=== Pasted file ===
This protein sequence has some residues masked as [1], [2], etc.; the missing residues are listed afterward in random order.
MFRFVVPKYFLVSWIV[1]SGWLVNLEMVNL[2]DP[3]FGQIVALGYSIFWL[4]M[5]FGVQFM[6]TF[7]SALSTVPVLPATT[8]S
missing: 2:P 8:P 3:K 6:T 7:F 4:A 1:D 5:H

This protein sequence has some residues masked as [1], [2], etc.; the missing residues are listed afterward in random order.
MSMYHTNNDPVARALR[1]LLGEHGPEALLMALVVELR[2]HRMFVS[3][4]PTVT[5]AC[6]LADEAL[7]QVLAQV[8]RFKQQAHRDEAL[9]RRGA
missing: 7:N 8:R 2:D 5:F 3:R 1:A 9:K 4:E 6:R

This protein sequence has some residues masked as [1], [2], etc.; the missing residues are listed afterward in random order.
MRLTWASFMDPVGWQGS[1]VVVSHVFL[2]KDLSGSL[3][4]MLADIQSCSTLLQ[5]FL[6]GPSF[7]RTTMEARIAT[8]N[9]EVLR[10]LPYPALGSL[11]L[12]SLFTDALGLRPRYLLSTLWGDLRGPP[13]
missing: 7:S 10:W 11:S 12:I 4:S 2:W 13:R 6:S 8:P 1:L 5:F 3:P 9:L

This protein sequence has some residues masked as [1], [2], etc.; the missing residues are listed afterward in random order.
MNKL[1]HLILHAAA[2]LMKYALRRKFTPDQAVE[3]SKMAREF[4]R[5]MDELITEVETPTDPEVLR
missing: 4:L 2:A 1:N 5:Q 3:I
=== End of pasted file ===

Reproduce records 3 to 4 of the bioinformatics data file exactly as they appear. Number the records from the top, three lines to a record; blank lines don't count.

This protein sequence has some residues masked as [1], [2], etc.; the missing residues are listed afterward in random order.
MRLTWASFMDPVGWQGS[1]VVVSHVFL[2]KDLSGSL[3][4]MLADIQSCSTLLQ[5]FL[6]GPSF[7]RTTMEARIAT[8]N[9]EVLR[10]LPYPALGSL[11]L[12]SLFTDALGLRPRYLLSTLWGDLRGPP[13]
missing: 7:S 10:W 11:S 12:I 4:S 2:W 13:R 6:S 8:P 1:L 5:F 3:P 9:L

This protein sequence has some residues masked as [1], [2], etc.; the missing residues are listed afterward in random order.
MNKL[1]HLILHAAA[2]LMKYALRRKFTPDQAVE[3]SKMAREF[4]R[5]MDELITEVETPTDPEVLR
missing: 4:L 2:A 1:N 5:Q 3:I